N362 Integrative Learning Center
Spring 2017 office hours: T Th 4:00-5:30
My work has been informed by political economy/ecology, the study of cultural production and reception, and coloniality. This has involved three areas of focus: 1) the role of cultural industries and information technologies in the mediation of society, particularly in Latin America, 2) communication as a contested site of representation, subjectivity and governance, and, 3) lived experience. Publications include co-edited books on communication, cultural policies and social change in Latina America, as well as essays in a number of collections and journals such as Organization, Studies in Latin American Popular Culture, Journal of Film and Video, Comunicacion y Sociedad, and Passages.
Senior Lecturer II
S318 Integrative Learning Center
Spring 2017 office hours: Tu 10:30-11:15 & 1:45-2:15, W 12:40-1:10
413 545-1311 (leave message)
Currently active as a documentary film producer/director. Areas of filmmaking interest include the environment, the American counter-culture, and spirituality. Previously - award-winning screenwriter and filmmaker.
N356 Integrative Learning Center
Spring 2017 office hours: by appt.
My research lies at the intersection of folklore studies, rhetorical studies, and performance studies. I am interested in two general issues: the promotion of a critical folklore studies as an activist scholarship to examine and redress social injustice, with particular attention to the constitutive nature of expressive culture; and the relationship between rhetorical criticism and social theory, especially to critique discourses of violence and anti-democratic behavior and to advocate democratic modes of living with others.
Working at these intersections, my research often focuses on the ways that contemporary comedic and horror performances address, uphold, and criticize social and political anxieties. Similarly, I am interested in the seemingly endless folklore of alcoholic beverages and the complicated role alcohol plays in human culture and history. Occasionally, I investigate myths of rhetoric in classical antiquity in order to include voices and concepts often excluded from the rhetorical tradition. And since 2014, I have been engaged in research on the historical folklore of the Connecticut River Valley, as well as the entire state of Connecticut.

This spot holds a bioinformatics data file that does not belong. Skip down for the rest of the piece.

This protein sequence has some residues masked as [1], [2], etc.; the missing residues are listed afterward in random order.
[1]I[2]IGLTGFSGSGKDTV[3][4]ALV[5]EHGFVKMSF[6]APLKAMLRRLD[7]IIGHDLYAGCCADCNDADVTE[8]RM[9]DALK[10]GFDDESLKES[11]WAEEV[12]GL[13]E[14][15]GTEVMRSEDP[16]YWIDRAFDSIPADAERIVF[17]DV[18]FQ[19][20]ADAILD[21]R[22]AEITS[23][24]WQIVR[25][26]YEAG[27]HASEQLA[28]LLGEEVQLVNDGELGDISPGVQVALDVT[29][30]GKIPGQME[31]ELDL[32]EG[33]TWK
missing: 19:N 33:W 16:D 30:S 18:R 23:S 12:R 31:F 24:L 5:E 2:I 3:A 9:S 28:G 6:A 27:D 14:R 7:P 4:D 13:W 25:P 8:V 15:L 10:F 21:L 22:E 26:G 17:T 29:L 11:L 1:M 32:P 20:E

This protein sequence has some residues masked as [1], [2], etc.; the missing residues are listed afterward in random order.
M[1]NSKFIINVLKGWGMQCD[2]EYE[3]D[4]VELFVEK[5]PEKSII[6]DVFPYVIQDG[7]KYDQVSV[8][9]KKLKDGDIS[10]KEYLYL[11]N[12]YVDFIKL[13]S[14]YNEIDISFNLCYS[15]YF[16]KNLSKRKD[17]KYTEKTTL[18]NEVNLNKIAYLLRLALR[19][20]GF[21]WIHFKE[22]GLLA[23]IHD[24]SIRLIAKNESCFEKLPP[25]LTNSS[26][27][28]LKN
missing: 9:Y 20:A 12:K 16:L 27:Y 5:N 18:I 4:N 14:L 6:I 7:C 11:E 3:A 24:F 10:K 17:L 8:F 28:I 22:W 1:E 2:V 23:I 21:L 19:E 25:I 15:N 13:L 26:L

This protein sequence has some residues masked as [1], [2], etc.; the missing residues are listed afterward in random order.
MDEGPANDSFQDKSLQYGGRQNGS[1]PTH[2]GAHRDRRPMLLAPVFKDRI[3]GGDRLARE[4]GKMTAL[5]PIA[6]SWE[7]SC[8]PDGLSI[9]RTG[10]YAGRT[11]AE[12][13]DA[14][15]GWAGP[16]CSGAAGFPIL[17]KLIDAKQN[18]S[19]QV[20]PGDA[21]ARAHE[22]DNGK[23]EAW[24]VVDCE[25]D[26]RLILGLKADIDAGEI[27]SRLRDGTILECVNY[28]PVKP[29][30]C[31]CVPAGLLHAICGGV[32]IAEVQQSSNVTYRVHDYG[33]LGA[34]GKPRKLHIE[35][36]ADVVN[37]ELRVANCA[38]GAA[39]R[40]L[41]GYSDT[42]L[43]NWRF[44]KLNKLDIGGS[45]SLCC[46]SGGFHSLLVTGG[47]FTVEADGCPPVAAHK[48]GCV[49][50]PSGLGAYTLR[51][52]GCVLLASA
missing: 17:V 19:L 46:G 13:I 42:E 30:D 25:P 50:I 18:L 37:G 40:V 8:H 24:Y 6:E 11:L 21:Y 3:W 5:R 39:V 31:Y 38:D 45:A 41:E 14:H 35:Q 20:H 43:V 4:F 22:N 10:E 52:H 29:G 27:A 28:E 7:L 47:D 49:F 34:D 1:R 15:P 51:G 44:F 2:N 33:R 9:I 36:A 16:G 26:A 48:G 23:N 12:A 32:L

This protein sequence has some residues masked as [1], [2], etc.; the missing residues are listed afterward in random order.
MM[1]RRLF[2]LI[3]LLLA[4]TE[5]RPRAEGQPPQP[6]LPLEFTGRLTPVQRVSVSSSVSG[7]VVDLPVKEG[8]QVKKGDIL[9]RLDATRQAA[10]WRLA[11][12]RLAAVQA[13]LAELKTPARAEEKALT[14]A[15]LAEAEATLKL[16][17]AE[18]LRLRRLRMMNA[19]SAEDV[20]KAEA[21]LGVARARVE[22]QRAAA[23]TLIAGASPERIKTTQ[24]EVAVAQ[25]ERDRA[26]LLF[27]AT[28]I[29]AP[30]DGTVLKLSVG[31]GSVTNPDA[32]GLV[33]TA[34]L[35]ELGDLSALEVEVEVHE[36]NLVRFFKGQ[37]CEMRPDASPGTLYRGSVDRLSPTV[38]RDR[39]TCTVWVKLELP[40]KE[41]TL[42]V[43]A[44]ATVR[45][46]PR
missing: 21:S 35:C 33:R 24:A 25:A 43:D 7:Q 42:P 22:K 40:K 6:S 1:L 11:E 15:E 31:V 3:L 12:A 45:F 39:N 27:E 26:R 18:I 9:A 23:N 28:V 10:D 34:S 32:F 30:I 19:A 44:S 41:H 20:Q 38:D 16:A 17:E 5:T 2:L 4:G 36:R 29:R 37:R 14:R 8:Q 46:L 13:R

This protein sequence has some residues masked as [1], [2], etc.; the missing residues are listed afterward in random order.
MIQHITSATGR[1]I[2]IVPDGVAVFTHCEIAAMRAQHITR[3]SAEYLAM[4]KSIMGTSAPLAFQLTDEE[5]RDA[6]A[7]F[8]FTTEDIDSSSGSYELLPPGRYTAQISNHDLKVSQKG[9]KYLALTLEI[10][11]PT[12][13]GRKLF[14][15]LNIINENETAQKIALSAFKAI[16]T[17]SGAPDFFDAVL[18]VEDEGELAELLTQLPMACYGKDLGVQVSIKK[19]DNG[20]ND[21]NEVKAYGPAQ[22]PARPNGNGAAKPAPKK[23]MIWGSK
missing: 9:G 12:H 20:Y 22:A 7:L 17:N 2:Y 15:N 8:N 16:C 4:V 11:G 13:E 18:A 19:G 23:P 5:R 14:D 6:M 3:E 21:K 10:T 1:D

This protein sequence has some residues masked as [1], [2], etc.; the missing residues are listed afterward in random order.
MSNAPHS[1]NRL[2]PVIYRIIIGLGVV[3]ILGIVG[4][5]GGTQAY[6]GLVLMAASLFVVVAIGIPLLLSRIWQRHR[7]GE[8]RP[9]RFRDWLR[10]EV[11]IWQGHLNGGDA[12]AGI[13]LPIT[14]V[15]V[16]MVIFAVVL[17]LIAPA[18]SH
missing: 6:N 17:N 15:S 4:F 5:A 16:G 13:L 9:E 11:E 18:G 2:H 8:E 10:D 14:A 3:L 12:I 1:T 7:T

Honors Assistant Professor
N370 Integrative Learning Center
Fall 2016 office hours: Tu 3:00-5:00, Th 2:45-3:45, & by appt.
413 545-1311 (leave message)
Seth K. Goldman, Ph.D. University of Pennsylvania, teaches and carries out research on the effects of mass media and political communication on stereotyping and prejudice, particularly in the context of public opinion about race and sexual orientation. He holds a joint appointment in the Department of Communication and the Commonwealth Honors College.
Goldman is the author, with Diana Mutz, of The Obama Effect: How the 2008 Campaign Changed White Racial Attitudes (Russell Sage Foundation, 2014), which won the Frank Luther Mott-Kappa Tau Alpha Research Award for the best research-based book on journalism/mass communication published in 2014. In addition, his work has been published in academic journals such as Public Opinion Quarterly, the American Journal of Political Science, and Political Communication.
Financial support for Goldman's research has been provided by the Russell Sage Foundation and from the NSF-funded Time-Sharing Experiments for the Social Sciences (TESS), from whom he was a winner of the 2013 Special Competition for Young Investigators. He was also research fellow with the Face Value Project, funded by the Ford Foundation, and in parternship with the Carr Center for Human Rights Policy at the John F. Kennedy School of Government at Harvard University.
Prior to joining the faculty at UMass Amherst, Goldman was the George Gerbner Post-Doctoral Fellow at the Annenberg School for Communication at the University of Pennsylvania.